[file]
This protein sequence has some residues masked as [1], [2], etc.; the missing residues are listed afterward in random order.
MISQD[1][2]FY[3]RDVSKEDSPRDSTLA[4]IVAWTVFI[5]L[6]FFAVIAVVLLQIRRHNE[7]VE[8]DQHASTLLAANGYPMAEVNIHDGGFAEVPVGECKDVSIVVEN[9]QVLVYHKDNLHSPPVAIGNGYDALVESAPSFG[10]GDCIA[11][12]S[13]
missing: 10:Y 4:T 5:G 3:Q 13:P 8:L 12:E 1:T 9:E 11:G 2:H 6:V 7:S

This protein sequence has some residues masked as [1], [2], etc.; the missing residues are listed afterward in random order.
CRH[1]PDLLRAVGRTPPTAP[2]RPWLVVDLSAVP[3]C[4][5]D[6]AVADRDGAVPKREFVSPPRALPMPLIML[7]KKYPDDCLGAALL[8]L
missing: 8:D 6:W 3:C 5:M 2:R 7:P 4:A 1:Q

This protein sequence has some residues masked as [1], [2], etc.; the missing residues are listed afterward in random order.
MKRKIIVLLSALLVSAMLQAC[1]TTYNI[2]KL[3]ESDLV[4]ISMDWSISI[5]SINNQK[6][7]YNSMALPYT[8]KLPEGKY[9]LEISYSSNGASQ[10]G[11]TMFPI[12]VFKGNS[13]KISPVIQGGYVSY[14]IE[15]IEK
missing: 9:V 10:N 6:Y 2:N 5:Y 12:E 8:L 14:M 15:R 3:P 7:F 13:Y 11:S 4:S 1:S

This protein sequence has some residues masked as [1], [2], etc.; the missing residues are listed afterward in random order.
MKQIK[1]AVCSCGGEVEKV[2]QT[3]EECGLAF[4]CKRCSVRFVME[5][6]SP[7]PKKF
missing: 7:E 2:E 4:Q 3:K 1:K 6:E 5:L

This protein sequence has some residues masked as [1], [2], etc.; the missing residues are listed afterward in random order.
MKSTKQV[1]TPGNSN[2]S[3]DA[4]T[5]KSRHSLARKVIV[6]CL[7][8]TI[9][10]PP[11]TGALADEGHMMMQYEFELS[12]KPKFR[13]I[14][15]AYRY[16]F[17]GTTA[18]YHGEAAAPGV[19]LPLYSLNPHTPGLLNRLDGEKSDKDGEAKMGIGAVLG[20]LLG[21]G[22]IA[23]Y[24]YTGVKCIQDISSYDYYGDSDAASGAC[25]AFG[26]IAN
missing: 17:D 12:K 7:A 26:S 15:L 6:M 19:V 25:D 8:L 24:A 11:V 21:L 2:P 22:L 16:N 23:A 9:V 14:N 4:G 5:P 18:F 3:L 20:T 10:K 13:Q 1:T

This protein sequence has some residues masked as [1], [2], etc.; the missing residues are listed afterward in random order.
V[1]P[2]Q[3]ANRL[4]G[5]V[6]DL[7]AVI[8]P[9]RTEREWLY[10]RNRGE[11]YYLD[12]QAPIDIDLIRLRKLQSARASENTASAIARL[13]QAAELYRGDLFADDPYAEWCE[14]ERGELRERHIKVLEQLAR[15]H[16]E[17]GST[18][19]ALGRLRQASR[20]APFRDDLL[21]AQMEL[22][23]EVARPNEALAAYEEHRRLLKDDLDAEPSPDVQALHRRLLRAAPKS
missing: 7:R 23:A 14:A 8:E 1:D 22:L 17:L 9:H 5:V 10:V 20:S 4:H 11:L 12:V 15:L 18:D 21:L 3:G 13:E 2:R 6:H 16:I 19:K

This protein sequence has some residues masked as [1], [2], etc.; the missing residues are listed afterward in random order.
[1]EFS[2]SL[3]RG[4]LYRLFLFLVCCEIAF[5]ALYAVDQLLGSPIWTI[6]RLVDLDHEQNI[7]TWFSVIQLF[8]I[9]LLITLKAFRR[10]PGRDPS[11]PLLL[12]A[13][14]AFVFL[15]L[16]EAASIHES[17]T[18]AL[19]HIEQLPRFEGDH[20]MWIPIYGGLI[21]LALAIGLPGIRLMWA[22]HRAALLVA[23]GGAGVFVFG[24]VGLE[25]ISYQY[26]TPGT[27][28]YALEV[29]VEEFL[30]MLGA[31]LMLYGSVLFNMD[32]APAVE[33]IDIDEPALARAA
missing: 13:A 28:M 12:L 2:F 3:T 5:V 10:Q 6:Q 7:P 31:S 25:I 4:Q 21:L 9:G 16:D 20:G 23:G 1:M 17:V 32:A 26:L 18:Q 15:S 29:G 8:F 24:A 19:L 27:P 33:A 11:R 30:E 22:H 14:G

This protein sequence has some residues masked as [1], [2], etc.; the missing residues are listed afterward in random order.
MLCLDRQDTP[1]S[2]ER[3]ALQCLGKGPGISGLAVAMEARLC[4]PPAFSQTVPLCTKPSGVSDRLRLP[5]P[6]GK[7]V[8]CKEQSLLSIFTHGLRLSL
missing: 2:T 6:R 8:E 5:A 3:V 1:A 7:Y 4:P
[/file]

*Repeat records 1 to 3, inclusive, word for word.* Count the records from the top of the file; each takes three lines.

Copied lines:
This protein sequence has some residues masked as [1], [2], etc.; the missing residues are listed afterward in random order.
MISQD[1][2]FY[3]RDVSKEDSPRDSTLA[4]IVAWTVFI[5]L[6]FFAVIAVVLLQIRRHNE[7]VE[8]DQHASTLLAANGYPMAEVNIHDGGFAEVPVGECKDVSIVVEN[9]QVLVYHKDNLHSPPVAIGNGYDALVESAPSFG[10]GDCIA[11][12]S[13]
missing: 10:Y 4:T 5:G 3:Q 13:P 8:L 12:E 1:T 9:E 11:G 2:H 6:V 7:S

This protein sequence has some residues masked as [1], [2], etc.; the missing residues are listed afterward in random order.
CRH[1]PDLLRAVGRTPPTAP[2]RPWLVVDLSAVP[3]C[4][5]D[6]AVADRDGAVPKREFVSPPRALPMPLIML[7]KKYPDDCLGAALL[8]L
missing: 8:D 6:W 3:C 5:M 2:R 7:P 4:A 1:Q

This protein sequence has some residues masked as [1], [2], etc.; the missing residues are listed afterward in random order.
MKRKIIVLLSALLVSAMLQAC[1]TTYNI[2]KL[3]ESDLV[4]ISMDWSISI[5]SINNQK[6][7]YNSMALPYT[8]KLPEGKY[9]LEISYSSNGASQ[10]G[11]TMFPI[12]VFKGNS[13]KISPVIQGGYVSY[14]IE[15]IEK
missing: 9:V 10:N 6:Y 2:N 5:Y 12:E 8:L 14:M 15:R 3:P 7:F 13:Y 11:S 4:S 1:S